DAVID Thornburgh, 58, is president and CEO of the Committee of Seventy, Philadelphia's 111-year old government and politics watchdog, now gearing up for its usual Election Day poll-watching effort in an election year where Philly's vote is under unusual scrutiny nationally.
He's also the son of former Republican governor and U.S. Attorney General Dick Thornburgh. Before joining Seventy in December 2014, David headed other civic and entrepreneurial efforts, including the Wharton Small Business Development Center, the Economy League of Greater Philadelphia, and the Fels Institute of Government at Penn.
When he's not organizing his forces to help keep the vote un-"rigged," Thornburgh plays guitar and pedal steel guitar in two local alt-country bands, Reckless Amateurs and the Miners. (His wife, Rebecca, a Wharton MBA who works as a children's book author and illustrator, is lead singer for Reckless Amateurs.) He's also a longtime scuba diver.
Thornburgh recently sat down with John Baer to chat about the politics of the day (spoiler alert: There's cause for political buzz at the end).
Given that you play in two bands, given your scuba-diving hobby, and given the nature of this election, do you find yourself hiding in your music more than normal or, better yet, under water?
[Long laugh.] Well, you don't do what I do unless you're inherently a glass-half-full type. These are dark and disturbing days for the Republic. But I'm starting to think of what life looks like after Nov. 8 and where we go from here.
The big takeaway from this election is that there are a lot of unhappy people, a lot of concern that the system as we know it is broken. So where there's that kind of anxiety, there may be opportunity for productive change. But I have taken an occasional dip to get away from it all, sure.
What, in your view, really caused the current atmosphere? Certainly more than one unusual presidential candidate, right?
It would take a few beers to go over the whole set of circumstances. But somehow, we ended up with the two most unpopular candidates of all time. And we seem to be in an era of hyperpartisanship.
Let's talk Philly. When Donald Trump suggests a "rigged" election, he almost always refers to Philadelphia. What do you make of that?
Philadelphia's a convenient target. It has the advantage of being on the East Coast in a big market in a swing state. I have gotten more calls on this than any issue since I've been at Seventy.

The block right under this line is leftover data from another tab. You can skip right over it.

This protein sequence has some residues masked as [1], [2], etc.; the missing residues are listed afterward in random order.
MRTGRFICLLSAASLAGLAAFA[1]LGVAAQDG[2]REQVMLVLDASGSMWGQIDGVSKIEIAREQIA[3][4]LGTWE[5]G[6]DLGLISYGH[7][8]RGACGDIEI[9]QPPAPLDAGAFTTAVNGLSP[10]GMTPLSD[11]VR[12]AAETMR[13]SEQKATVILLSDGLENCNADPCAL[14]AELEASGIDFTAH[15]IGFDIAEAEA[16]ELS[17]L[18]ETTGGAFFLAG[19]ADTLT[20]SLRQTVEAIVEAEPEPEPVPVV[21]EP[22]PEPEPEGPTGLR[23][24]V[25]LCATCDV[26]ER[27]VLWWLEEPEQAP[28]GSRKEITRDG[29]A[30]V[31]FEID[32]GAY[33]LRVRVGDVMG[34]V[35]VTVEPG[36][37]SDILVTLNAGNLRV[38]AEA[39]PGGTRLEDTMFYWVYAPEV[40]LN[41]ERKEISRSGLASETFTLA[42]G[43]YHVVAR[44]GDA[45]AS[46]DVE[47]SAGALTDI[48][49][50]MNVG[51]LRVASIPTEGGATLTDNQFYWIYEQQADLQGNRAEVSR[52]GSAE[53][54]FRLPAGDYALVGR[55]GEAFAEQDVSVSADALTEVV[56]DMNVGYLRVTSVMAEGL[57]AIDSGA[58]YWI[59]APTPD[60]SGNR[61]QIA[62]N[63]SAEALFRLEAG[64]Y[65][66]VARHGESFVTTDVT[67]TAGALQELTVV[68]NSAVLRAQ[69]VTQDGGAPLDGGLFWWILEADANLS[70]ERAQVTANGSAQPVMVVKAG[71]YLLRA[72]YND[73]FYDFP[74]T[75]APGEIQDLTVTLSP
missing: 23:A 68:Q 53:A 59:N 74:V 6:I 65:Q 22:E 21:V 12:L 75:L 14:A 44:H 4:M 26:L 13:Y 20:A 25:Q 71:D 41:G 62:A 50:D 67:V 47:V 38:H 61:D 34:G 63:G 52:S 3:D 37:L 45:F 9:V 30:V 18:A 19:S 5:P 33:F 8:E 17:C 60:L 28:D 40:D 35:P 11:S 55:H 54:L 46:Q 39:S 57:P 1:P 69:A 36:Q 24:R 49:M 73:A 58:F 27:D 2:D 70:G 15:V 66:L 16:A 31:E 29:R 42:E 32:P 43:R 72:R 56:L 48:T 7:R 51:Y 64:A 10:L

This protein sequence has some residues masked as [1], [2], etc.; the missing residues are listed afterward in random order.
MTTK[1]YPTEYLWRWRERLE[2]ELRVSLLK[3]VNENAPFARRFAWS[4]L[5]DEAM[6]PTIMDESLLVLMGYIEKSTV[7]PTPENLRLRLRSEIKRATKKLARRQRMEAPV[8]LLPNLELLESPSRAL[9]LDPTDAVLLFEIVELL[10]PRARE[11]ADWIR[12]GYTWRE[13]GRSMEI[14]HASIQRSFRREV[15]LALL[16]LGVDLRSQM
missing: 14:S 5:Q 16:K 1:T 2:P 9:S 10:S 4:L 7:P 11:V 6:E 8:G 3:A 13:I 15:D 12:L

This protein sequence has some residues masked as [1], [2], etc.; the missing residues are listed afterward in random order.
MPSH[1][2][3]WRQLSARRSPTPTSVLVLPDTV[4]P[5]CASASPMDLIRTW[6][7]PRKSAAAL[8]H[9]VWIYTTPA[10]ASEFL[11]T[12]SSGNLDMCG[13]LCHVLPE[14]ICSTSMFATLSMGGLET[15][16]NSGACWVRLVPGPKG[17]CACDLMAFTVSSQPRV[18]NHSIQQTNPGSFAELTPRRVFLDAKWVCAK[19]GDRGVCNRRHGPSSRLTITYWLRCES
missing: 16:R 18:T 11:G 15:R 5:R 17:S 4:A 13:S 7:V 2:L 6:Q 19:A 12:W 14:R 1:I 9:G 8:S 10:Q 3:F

I think the charges are irresponsible, baseless, very damaging to peoples' perception of the process and, ultimately, our ability to govern. It's hard to avoid the conclusion that it's the kind of statement a campaign in its final days throws out there to set up the defense: "This wasn't my fault."
Still, in terms of Philly, there's a little something there, yes?
These claims aren't based on any 60-page report, so it's hard to refute facts that are not asserted.
Having said that, there was fraud in the early '90's involving a special election [for a state senate seat in 1993] and a few hundred absentee ballots. But it was discovered, the election was overturned by the courts, so the system worked.
And there have been nickel-and-dime incidents, what I'd describe as "petty fraud," down-ballot with, say, committee people, where tens of votes can matter. We have had that. But that is so far removed from the kind of fraud Trump's suggesting.
Sticking with Philly, not the best reputation for clean, honest politics. In fact, a bad rep, right?
I wish it weren't so, but I trace that to the decline of the Republican Party and the fact there aren't many competitive elections. Competition is a good thing ...
And the vaunted, allegedly robust Democratic machine really doesn't work that well. If you look at the track record of the Democratic Party in its endorsements and get-out-the-vote efforts, it's a shadow of its former self.
What, if anything, could restore some political balance to Philadelphia?
If we think ahead, what's the likelihood the Republican Party is going to come roaring back? Right now, that's unlikely.
So one idea we're kicking around is what happens if instead of partisan two-party primaries, we had open primaries and allowed independents to vote, which eight of the 10 largest cities do?
In Philadelphia, there are almost as many registered independents as Republicans. So if you allow those folks to vote on primary day, the number is about 110,000, and if they turn out in the same range of other city voters, there are 30,000 people you can't take for granted, you have to work for, and you don't know how they're going to break.
What's the most important thing the Committee of Seventy does?
We're putting a lot more of our efforts into engagement strategies. We're working with high school kids ... We've also been talking with a lot of organizations about developing a "how to run for office" education-training program.
And we're getting increasingly interested in statewide issues.
We've got a redistricting issue coming after the 2020 Census, and we're looking at a proposal for an independent citizens' commission to draw the lines.
If you could change one thing about politics in the city, state, or nation, what would it be?
Maybe a structural thing like fixing redistricting or creating open primaries, anything that brings people to the middle. That to me is the biggest challenge these days.
Did your father ever encourage or discourage you about seeking elective office, and would you ever consider doing so?
Both he and my mom played it neutral. I think they would be pleased if that were to occur, but I think they're also proud, I hope, of what I've been able to do from the positions I've had.
But once you get this general stuff in your system, the question is how to maximize the impact of the time you spend. So far, it feels I've been able to do some things without having to go through the meat grinder of running for office. But it ain't over yet.